Jim Amidon — I grew up not so much in a military household, but in a family with a long military history. My grandfather fought in France in World War I. My father, Jim Sr., served in occupied Germany just after World War II. My oldest brother, Bill, enlisted in the Army during my senior year of high school, and another older brother, Steve, enlisted a few years after that.
Veterans Day has always been special in my family. Patriotic and proud, we were raised to hang a flag in front of the house, sing National Anthem with pride, and remember the veterans who fought and those who died so that we could enjoy the freedoms we often take for granted.
My daughter Sammie’s school had a Veterans Day celebration this morning. All of the fourth graders were asked to invite a veteran from their family or a friend to take part.
Sammie couldn’t invite my brothers, both of whom live in Alaska, and my father simply couldn’t make the trip from Florida.
So Sammie asked Tom Runge, Wabash Director of Alumni Affairs and my friend, to join her at Hoover School today. Tom, Class of 1971, had a long and illustrious career as a pilot and squadron leader in the United States Air Force. He happily agreed to come as Sammie’s “uncle” to the Hoover celebration… even though he had to change plans for his trip to Evansville for an alumni event tonight.
See pictures from the Veterans Day Celebration here.
Tom wore his flight suit and leather bomber jacket. He walked proudly into the school with his helmet, oxygen mask, and a picture of the jets he used to fly.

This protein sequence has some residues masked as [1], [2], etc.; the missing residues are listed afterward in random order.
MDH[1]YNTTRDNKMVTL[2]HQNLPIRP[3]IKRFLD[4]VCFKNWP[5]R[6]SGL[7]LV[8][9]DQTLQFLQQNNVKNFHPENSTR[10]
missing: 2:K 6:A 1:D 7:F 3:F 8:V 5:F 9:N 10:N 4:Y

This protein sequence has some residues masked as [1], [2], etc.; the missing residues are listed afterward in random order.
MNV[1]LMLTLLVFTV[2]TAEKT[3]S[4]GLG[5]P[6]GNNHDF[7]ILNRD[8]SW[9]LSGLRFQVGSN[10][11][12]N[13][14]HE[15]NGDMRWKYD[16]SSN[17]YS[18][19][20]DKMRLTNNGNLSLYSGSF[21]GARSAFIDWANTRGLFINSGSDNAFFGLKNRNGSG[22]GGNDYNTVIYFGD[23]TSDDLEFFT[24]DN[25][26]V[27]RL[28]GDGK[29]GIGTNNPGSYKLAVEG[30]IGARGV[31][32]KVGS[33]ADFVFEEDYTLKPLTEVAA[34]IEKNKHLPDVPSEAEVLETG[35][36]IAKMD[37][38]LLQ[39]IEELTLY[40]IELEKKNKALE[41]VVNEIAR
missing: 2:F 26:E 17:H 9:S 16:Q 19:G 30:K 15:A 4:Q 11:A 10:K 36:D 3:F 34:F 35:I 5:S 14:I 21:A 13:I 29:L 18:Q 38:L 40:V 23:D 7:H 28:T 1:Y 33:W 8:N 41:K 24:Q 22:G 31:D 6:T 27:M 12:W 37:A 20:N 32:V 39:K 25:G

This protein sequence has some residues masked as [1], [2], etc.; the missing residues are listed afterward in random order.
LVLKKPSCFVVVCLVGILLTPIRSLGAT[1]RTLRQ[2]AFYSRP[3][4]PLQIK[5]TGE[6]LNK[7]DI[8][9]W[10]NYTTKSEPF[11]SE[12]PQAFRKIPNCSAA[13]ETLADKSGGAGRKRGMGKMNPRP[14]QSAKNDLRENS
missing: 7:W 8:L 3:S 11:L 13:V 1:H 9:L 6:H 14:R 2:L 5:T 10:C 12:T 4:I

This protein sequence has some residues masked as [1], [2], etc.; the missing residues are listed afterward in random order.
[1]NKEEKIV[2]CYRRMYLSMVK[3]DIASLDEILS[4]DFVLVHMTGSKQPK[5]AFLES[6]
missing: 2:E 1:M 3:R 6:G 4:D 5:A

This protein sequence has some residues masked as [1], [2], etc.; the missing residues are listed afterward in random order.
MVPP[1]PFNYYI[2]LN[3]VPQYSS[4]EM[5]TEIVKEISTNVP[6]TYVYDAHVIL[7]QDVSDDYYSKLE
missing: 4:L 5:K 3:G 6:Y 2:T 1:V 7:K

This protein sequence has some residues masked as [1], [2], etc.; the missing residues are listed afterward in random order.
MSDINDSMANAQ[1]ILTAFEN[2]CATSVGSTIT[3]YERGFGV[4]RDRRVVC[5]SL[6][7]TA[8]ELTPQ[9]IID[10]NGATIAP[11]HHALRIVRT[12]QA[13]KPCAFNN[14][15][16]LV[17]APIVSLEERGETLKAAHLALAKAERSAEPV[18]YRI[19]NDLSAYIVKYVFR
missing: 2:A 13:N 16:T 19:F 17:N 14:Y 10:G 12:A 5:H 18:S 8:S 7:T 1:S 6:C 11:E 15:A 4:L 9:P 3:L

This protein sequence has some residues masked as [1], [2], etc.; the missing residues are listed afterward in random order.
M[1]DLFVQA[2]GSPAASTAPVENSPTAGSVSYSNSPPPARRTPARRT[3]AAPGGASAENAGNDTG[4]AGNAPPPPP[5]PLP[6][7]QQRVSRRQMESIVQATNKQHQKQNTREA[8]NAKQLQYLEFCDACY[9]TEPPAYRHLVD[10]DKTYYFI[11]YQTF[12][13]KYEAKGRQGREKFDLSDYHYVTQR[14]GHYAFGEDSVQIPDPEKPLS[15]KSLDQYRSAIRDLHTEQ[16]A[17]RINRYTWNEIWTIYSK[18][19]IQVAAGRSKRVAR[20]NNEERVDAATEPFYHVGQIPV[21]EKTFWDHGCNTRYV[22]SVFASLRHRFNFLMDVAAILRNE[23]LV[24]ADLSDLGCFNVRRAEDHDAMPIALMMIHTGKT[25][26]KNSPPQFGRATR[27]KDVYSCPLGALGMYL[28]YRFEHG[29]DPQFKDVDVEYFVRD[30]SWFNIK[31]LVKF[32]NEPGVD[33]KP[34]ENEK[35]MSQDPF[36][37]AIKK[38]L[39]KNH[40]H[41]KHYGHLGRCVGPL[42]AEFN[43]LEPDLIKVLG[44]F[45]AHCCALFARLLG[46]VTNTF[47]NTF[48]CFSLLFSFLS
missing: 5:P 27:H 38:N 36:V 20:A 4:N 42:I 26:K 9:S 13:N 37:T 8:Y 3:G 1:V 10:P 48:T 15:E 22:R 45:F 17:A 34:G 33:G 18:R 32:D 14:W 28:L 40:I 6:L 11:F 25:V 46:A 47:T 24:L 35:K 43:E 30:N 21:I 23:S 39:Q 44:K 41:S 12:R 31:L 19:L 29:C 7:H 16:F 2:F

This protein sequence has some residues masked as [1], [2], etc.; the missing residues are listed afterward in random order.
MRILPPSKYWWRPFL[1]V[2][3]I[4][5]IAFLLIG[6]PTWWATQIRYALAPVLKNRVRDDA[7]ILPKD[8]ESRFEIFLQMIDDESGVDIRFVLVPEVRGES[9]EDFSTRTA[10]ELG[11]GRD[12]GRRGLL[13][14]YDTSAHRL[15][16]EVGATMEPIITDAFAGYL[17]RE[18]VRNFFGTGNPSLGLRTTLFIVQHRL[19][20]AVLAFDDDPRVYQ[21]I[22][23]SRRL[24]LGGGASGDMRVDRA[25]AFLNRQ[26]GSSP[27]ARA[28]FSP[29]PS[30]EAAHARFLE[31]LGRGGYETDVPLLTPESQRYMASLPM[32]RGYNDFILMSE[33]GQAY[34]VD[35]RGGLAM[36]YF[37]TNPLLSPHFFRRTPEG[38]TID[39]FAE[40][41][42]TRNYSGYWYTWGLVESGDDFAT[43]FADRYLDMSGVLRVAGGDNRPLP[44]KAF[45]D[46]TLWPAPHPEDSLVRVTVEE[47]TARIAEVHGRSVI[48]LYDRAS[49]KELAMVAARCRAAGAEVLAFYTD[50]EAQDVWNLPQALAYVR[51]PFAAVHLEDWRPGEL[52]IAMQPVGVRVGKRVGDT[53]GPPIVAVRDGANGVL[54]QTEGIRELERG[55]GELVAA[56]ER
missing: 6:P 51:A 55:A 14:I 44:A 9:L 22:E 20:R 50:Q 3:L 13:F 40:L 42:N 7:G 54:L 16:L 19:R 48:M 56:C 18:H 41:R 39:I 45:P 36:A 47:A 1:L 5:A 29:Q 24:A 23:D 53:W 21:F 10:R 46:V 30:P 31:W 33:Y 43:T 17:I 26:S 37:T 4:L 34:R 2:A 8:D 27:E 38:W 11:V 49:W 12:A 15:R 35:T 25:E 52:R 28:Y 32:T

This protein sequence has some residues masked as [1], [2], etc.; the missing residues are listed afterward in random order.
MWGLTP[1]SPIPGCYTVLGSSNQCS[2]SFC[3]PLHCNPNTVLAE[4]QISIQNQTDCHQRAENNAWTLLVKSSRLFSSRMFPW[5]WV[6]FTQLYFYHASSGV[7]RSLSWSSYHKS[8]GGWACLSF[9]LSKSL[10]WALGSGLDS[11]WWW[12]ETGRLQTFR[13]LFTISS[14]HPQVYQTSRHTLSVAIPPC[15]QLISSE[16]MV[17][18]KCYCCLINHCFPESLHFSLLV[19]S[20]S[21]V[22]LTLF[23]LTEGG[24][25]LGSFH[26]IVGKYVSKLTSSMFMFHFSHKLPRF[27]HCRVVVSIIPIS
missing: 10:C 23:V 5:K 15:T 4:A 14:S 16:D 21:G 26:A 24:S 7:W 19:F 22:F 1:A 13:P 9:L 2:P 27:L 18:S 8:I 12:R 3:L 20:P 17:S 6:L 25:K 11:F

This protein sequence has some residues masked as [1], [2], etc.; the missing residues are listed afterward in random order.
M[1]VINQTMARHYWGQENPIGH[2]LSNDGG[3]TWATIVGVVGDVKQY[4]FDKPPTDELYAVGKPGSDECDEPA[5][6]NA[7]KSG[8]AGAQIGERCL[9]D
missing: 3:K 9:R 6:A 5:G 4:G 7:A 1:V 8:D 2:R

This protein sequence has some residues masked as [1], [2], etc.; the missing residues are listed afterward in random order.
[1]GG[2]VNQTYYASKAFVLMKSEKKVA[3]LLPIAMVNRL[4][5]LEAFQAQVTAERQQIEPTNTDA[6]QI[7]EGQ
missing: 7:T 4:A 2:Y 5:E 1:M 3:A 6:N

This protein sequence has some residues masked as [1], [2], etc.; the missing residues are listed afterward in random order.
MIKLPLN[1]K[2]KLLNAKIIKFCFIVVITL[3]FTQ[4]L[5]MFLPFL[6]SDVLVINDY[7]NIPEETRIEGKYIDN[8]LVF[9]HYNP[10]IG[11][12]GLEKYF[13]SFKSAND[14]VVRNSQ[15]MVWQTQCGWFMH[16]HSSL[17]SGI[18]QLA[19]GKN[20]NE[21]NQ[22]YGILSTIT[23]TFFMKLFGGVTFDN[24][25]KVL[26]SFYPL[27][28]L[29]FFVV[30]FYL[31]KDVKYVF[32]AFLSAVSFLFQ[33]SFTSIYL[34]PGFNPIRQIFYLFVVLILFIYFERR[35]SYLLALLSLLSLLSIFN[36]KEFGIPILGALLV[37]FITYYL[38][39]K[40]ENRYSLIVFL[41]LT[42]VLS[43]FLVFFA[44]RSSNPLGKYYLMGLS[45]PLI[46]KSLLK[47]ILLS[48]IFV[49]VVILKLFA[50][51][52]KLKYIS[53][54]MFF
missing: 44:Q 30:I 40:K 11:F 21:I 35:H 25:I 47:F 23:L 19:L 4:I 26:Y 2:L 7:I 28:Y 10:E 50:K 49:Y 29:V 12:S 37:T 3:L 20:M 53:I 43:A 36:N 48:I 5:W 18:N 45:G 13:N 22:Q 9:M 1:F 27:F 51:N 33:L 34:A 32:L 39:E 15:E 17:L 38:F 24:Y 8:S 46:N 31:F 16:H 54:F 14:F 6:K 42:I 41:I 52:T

The cafeteria was crowded with fourth graders and veterans. I was told that it was the largest group of veterans ever to attend the annual event — maybe 40 total.
The veterans represented at least six decades of service in combat and peacetime. There were men and women from all of the branches of our military — helicopter and jet pilots, a Navy SEAL, infantrymen, cooks, and commanders.
After about 200 fourth graders sang a series of patriotic songs, all of the vets were given a few minutes to introduce themselves and talk about their experience in the military. Some fought back tears as they remembered their good friends lost in the line of duty.
One very young man has spent his military career searching for hidden bombs in the deserts of the Middle East — and he has to go back again in nine months. I’m not sure the students fully understood what that meant — it sent shivers up my spine, and I could see the pain on the faces of the other veterans, who hung on that soldier’s every word.
At the conclusion of the program, the veterans spread out across the cafeteria so all the students could meet them. Tom Runge had a very long line of kids who wanted to meet him — and to try on that helmet and oxygen mask.
It was a really proud moment for my daughter and me. That Tom took the time out of a very busy schedule in one of his busiest weeks of the year is simply remarkable — but not nearly as remarkable as his service to his country and to Wabash College. We’re fortunate to have men like Tom in our ranks — as alumni of the College and citizens of this country.